I am building a stone barn and have just acquired an assortment of very old oak and other hardwood beams (with nails, dirt, the lot) to be used to construct the barn roof. A lot of this wood is filthy with lots of rot and dead wood. I need an incredible rough type of tool/angle grinder to rip out this old materiel. I will then use a belt sander to finish them off. I just need to know how to clean up the really rough bits.

I have seen a kind of "cheese grater" finish disc which might work well but can't find out where to buy them.

Anyone with experience/ideas?

  • No personal experience with them, but King Arthur Tools has a broad selection of carbide sanding discs that attach to an angle grinder. I'd also look into a metal detector to be able to anticipate some of the embedded metal.Don't forget the body armor and the full face shield. – Aloysius Defenestrate Jun 13 '15 at 15:51

You have a pile of wood that needs to be turned back into lumber.

As they are to be structural, the beams should be resawn until there are no "rough bits" left. Digging the rot out of a beam makes that beam no thicker than its narrowest point; a weak link. The whole beam should be resawn to its narrowest dimension where there's rot. Effectively, that's how thick it is anyway.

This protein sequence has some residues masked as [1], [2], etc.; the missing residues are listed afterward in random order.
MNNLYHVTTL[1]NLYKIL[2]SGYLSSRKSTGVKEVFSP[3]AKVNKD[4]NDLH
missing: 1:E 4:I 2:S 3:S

Whatever tools you use should say nail embedded wood, or just use metal cutting blades. Sanding nail embedded wood just takes a lot of paper and patience. A quick once over with a standard grinding wheel might save you a lot of paper. Pull or set as many nails as possible.

What you're asking for, which I do not suggest, is probably (diamond) granite grinding wheels. They're liable to catch on a nail and make for a really bad day.

I would suggest trying a grinding bit for drills, a grindstone bit that will turn your drill into a gigantic Dremel tool. Again, make sure that what you're left with is acceptable structurally, at its narrowest point.

If you want to preserve that old look and not re-saw them, consider sand blasting them. IMO, re-sawing or blasting is the only way to really see what you're dealing with (without wasting a lot of time and paper), especially if they're as bad as you say they are.

An expensive option is to have them professionally planed. I say professionally (expensive) because you would ruin yours, and they will charge you for a blade replacement on theirs, regardless of its condition afterwards.

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If it is only nails, pull them out with a crowbar or break them off and set them. If it is only dirt, a power washer will get them clean.

Be careful how strong the power washer is, it will cut into the wood and damage it, if held in one place too long.

Do not use wood with any rot. Cut it shorter so there is no rot or do as Mazura suggests. He has good advice.

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